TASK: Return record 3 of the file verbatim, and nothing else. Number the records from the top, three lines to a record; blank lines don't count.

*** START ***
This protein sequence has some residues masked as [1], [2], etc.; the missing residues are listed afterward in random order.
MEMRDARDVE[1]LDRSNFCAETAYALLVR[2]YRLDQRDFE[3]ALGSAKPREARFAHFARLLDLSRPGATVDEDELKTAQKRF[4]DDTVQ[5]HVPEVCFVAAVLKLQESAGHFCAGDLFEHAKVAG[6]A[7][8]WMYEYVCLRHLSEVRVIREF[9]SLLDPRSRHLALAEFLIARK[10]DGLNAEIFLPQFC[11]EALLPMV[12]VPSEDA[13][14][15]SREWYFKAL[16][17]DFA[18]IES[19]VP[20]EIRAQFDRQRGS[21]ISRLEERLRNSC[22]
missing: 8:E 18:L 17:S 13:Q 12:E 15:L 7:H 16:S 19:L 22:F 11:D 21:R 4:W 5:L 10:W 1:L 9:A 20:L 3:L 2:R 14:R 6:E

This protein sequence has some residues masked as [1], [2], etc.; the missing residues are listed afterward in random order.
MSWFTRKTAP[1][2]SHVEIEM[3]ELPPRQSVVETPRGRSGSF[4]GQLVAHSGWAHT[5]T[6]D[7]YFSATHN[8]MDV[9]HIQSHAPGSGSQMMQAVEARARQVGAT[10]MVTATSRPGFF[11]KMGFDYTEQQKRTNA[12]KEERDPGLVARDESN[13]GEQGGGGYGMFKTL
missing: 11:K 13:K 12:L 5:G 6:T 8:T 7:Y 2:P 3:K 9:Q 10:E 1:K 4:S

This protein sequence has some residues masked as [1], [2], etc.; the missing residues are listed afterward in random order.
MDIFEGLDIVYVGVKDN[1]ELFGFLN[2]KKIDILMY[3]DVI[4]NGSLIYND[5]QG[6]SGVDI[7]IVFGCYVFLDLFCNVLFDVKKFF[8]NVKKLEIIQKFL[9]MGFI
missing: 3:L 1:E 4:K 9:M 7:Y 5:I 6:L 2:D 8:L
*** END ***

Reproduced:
This protein sequence has some residues masked as [1], [2], etc.; the missing residues are listed afterward in random order.
MDIFEGLDIVYVGVKDN[1]ELFGFLN[2]KKIDILMY[3]DVI[4]NGSLIYND[5]QG[6]SGVDI[7]IVFGCYVFLDLFCNVLFDVKKFF[8]NVKKLEIIQKFL[9]MGFI
missing: 3:L 1:E 4:K 9:M 7:Y 5:I 6:L 2:D 8:L